(If you missed part one of this fiction series and want to get caught up, click here.)
(Clicking here will take you to part 2)
“Shh, just relax,” Karen instructed soothingly when Adelaide tried to speak. “The pain you felt was from the incision. You tried to move too quickly, and it’s not nearly healed. I’m just going to check on it.”
Addie did as she was told, and tried to relax and resume breathing normally while Karen pulled up her johnny and carefully eased back the dressing on Addie’s chest. “Looks like everything is okay,” said Irene as she gingerly replaced the bandage. “Try to get some rest, now.”
The next day, as promised, as soon as Adelaide had finished her breakfast of watery scrambled eggs and soggy wheat toast, Karen announced it was time for a walk. She helped Addie into her bathrobe and slippers, and with the IV pole in tow, they ventured into the hallway. The entrance to the solarium was at the end of the corridor, just 3 doors away and seemed an achievable goal. With Karen’s help, Addie took a step forward. After a couple of steps, she was a little more confident and had figured out how to keep her IV pole with her, and then she made it all the way to the Solarium. Once inside, she sat down to rest.
“I’ll be back to get you in a few. If you want to get back to your room sooner, just pick up the phone beside you. It rings at the nurses’ station,” Karen offered as she left. Happy to be away from the confines of her bed and the institutional green of her hospital room, Adelaide scanned her surroundings.
The Solarium had large windows over-looking the Androscoggin river, where the sun’s rays were dancing on the waves. In one corner an elderly lady with an oxygen tank attached to her wheel chair with its hose clamped to her nose sat reading what looked to be a well-worn Bible.
In the opposite corner, just 2 chairs away, a thin grey-haired fellow with a pair of Red Sox pajamas, a frayed navy blue bathrobe, and red slippers who’d been gazing out the window turned and met her glance. He flashed a winning smile at her and pointed to her IV pole.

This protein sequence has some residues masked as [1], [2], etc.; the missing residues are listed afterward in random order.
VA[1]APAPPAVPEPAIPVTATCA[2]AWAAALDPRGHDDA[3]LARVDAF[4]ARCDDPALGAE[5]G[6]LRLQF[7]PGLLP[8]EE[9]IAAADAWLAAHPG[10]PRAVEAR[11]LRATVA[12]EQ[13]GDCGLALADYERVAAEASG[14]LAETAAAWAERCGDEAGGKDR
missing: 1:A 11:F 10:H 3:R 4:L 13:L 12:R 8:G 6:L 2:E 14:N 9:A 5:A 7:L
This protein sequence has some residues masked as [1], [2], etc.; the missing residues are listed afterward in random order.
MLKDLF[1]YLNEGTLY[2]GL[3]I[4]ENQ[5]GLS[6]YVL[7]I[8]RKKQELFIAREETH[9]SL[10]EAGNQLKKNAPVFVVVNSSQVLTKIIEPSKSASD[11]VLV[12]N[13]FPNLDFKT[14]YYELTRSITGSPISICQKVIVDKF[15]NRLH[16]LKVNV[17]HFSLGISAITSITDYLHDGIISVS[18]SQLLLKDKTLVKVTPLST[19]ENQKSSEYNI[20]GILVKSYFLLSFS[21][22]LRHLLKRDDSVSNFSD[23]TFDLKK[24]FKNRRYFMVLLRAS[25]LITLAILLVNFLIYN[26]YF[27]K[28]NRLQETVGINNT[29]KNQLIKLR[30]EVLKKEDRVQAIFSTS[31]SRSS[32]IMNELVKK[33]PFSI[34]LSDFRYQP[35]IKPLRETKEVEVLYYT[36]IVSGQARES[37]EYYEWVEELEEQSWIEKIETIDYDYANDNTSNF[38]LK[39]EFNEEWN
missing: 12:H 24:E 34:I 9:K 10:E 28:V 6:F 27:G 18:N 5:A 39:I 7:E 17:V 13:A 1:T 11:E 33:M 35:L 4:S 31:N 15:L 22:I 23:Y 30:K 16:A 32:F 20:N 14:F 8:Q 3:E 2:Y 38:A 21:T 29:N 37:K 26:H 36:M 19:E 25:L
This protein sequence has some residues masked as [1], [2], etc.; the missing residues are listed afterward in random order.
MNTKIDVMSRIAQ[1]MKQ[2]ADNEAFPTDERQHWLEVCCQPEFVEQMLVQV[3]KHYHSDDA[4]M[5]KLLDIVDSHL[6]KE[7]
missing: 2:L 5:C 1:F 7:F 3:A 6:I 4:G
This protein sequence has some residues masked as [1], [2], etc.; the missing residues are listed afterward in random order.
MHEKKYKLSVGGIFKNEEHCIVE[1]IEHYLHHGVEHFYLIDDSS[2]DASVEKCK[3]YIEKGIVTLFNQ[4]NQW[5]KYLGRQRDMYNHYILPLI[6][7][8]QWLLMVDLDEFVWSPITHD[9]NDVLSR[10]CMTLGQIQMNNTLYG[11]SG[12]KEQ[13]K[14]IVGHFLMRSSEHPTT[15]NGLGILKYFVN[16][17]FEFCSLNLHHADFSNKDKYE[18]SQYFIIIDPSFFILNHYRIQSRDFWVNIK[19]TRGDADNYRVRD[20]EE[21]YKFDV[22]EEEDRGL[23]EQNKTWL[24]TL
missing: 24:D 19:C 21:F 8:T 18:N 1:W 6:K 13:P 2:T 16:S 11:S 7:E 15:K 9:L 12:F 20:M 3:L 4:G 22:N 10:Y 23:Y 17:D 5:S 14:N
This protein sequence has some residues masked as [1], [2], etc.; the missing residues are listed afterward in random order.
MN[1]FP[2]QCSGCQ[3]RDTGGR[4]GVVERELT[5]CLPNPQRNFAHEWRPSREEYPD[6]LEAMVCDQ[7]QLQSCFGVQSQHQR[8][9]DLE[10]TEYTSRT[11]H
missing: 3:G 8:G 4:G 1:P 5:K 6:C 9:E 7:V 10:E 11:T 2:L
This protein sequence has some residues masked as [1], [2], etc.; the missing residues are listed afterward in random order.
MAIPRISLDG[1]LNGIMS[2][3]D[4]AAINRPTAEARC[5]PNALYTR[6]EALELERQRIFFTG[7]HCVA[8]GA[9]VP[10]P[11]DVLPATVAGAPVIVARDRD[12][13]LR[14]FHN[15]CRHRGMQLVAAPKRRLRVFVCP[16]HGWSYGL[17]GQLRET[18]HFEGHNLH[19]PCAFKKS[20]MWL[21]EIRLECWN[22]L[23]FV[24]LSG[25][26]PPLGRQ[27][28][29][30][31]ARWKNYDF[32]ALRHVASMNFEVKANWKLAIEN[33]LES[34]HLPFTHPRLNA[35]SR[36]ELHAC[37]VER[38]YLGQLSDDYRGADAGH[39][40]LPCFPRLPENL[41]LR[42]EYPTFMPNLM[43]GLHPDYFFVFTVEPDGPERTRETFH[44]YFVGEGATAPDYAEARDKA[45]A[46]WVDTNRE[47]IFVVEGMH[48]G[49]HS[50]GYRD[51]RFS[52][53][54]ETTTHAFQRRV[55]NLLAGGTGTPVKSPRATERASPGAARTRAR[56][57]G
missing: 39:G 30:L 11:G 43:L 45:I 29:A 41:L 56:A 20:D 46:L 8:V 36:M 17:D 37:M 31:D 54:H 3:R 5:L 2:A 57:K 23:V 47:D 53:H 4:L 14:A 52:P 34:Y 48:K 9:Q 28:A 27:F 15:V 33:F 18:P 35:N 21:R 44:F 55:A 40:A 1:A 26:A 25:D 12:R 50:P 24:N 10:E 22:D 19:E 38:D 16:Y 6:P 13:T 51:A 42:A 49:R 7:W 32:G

“Looks like we keep the same company,” he observed. Adelaide saw that he was also connected to an IV with an upside down packet of liquid slowly seeping into his arm. “What are you in for? I just had heart surgery a couple of days ago.” His clear blue eyes smiled before his lips did, as she self-consciously reached up to pat her hair. She suddenly wished she’d checked the mirror in her room before agreeing to venture out of the privacy of her room.
“I had a shunt installed in an artery,” she said, “I hadn’t even been aware there was a problem until I collapsed and ended up here in the emergency room.” He nodded, as though he understood how she felt.
“You’re not the only one who had no warning. I’d been feeling fine until my doctor decided I should take a stress test. That treadmill experience ended with me being wheeled into surgery. I’ll say one thing, it’s sure making me stop and think about what’s important.” He stood, took a second to steady himself, and then wheeled his IV over to the chair next to hers. “I’m Michael Chandler, by the way,” he said as he extended his hand in her direction.
“Glad to meet you, Michael. I’m Adelaide Cunningham,” she replied as she reached out and shook his hand. “My friends call me Addie.”
And so it began. Michael and Adelaide chatted for an hour, until the nurse came to check on her. He was very pleasant and Addie hadn’t enjoyed that much conversation with someone of the opposite sex since she retired from teaching, after her husband Paul died four years ago. As it happened, that was another of several things she and Michael had in common; his wife had passed away 2 years ago.
While Addie had one grown daughter, Michael and one grown son who was married and living on the west coast. They both loved the tv show The Big Bang Theory; both were avid readers. The place where they differed was in their love of sports. Although both were basketball fans, she followed the Boston Celtics; he had become a Los Angeles Lakers fan after his son had taken him to one of their games when Michael had visited him 2 years ago.
“At least you’re a Red Sox fan,” Addie remarked as she pointed the to his bright red pajamas. “That’s the only thing that prevents me from feeling I’m consorting with the enemy.” He nodded and flashed another smile. That smile warmed her to her toes.
Just then Karen the charge nurse appeared and said, “Sorry to interrupt, but it’s time to get back in your bed, Mrs. Cunningham. We can’t have you overdo on your first day out of CCU.”
(to be continued....)